To arrive at the final logo, you’ll need to consider which one best suits your brand’s personality.

  • Shapes

Logos rely on shapes to convey their essence. They can, for example, incorporate shapes into the overall design, as seen in McDonald’s “M” formed by arches.

Shapes play a fundamental role in your new logo, forming not only the visual elements but also influencing the choice of fonts, even when using letter marks or wordmarks.

  • Composition

The designer also has to achieve balance in the logo design by incorporating proportional and symmetrical qualities, resulting in visually appealing logos. By distributing equal weight on both sides of the horizontal and vertical planes, these logos are easy to look at and more accessible.

Refinement Stage: The Final Checks

If you ended the last phase with several different options, now is the time to narrow them down. And if you already have a final choice, put it to the test.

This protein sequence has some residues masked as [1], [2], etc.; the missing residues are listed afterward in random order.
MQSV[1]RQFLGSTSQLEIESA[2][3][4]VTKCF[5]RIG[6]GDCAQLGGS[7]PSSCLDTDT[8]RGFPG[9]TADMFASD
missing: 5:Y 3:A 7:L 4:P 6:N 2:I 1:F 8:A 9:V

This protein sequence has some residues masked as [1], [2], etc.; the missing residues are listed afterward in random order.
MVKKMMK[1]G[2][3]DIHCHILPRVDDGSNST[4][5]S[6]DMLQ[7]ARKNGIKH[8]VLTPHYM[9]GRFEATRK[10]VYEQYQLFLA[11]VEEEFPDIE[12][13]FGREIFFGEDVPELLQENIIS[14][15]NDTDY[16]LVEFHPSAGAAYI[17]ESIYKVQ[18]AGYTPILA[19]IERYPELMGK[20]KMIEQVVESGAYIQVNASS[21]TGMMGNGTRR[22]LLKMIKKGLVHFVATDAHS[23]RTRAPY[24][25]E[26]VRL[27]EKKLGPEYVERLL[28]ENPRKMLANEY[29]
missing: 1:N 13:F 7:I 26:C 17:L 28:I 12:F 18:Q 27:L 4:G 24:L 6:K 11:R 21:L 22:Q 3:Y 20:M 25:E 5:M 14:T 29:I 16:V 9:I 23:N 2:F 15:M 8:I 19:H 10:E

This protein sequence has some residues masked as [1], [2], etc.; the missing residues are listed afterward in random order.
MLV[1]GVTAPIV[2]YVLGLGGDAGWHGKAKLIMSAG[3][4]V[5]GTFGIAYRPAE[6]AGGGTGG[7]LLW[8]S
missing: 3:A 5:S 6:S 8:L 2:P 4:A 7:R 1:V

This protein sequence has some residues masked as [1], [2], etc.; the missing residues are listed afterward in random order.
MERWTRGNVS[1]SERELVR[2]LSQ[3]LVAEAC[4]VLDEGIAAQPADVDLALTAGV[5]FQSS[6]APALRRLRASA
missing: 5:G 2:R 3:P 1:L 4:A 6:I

At the outset, you want to be sure it has all the elements of a good logo:

Is it:

  1. versatile?
  2. evocative?
  3. unique?
  4. meaningful?
  5. timeless?

In addition, ensure you check off all the technical aspects of the logo. For this, try considering the different mediums you’ll use your brand logo in. The logo will most likely be used on a variety of platforms, such as your website, business card, letterhead, stationery, etc. So, it should complement the rest of your brand identity on all types of media.

Plus, you need to be sure about the size and scale. Does it look as good at 1 inch when it’s 10 feet? Successful logos can be used on any media at any size without reducing in quality or readability.